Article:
Errors and fraud already account for an up to £52 billion cost to the public purse, but the rushed schemes brought about by the pandemic will stamp a hefty addition to that figure.
In the twelve month period from April 2020, billions of pounds worth of additional fraud and error have occurred.
The Universal Credit scheme to help those requiring income support saw an all-time peak of 14.5 percent fraud rate. 14 in every 100 claims being deemed fraudulent - worth a staggering £5.5 billion.
The zero-checks loan scheme drastically cobbled together to prevent small businesses from ruin is looking at a fraud or default rate of between 35-60 percent. This is another £16 to £27 billion that will not be recouped due to non-payment.
Annually, undetected fraud and error (outside of tax and benefits) already costs up to £25 billion per year and the pandemic schemes are now another hit on top of that.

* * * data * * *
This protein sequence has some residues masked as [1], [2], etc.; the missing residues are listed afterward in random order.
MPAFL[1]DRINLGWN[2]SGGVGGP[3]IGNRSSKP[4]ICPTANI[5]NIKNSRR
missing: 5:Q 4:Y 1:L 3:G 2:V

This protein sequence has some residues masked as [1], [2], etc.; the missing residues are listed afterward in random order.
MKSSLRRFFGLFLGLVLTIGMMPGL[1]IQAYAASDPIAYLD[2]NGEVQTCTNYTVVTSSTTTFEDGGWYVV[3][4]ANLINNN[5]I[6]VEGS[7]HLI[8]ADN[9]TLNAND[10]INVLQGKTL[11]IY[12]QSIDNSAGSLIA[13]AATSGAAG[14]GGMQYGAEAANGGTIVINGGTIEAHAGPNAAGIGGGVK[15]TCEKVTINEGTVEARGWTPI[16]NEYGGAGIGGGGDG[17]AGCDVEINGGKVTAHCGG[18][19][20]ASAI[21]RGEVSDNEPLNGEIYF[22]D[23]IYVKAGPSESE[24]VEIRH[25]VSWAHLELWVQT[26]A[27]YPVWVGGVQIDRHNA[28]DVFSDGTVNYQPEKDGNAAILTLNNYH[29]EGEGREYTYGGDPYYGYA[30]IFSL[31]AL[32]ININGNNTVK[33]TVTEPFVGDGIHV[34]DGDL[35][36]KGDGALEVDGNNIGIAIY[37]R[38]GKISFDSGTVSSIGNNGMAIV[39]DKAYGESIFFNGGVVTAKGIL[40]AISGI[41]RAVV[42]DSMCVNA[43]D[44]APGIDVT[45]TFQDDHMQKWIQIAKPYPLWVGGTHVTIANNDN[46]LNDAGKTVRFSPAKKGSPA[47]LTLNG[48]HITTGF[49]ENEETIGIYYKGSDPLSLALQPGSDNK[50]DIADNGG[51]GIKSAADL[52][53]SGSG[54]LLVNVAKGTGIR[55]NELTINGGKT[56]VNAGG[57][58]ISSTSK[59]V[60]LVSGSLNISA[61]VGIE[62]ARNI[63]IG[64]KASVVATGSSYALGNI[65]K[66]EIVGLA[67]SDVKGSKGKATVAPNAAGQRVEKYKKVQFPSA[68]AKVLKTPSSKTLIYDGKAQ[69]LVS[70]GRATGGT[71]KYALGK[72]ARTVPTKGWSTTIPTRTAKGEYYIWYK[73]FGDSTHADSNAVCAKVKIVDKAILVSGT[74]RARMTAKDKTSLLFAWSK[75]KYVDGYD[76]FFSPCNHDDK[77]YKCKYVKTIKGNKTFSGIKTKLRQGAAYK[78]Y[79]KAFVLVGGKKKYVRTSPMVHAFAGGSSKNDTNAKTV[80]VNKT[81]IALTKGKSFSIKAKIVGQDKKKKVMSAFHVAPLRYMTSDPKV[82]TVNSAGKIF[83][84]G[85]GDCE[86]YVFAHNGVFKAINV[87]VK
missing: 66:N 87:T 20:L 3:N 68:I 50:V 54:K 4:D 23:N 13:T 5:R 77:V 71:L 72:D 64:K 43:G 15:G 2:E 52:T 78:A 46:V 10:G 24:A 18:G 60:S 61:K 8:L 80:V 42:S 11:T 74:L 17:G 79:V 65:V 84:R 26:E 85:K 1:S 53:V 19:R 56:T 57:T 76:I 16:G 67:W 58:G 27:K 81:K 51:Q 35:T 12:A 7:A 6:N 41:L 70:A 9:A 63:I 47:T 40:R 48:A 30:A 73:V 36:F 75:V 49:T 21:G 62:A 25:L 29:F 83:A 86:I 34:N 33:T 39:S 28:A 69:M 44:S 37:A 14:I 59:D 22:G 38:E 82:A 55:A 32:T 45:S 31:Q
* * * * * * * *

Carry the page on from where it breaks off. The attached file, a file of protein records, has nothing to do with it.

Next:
Across the UK 40 percent of all crime committed is within the fraud classification. The government has 16,000 counter fraud employees working to understand and reduce fraud risks.
At the moment, HMRC are investigating over 12,000 pandemic support scheme claims such as furlough, SEISS and eat out to help out - with arrests already having been made and continuing.
The Public Accounts Committee who put together the report this week have laid out a number of recommendations for the government to reduce the continued exposure - including steps to implement a zero-tolerance approach to detected fraud, application of high-tech innovation to fraud detection and increase co-operation between departments when investigating fraud.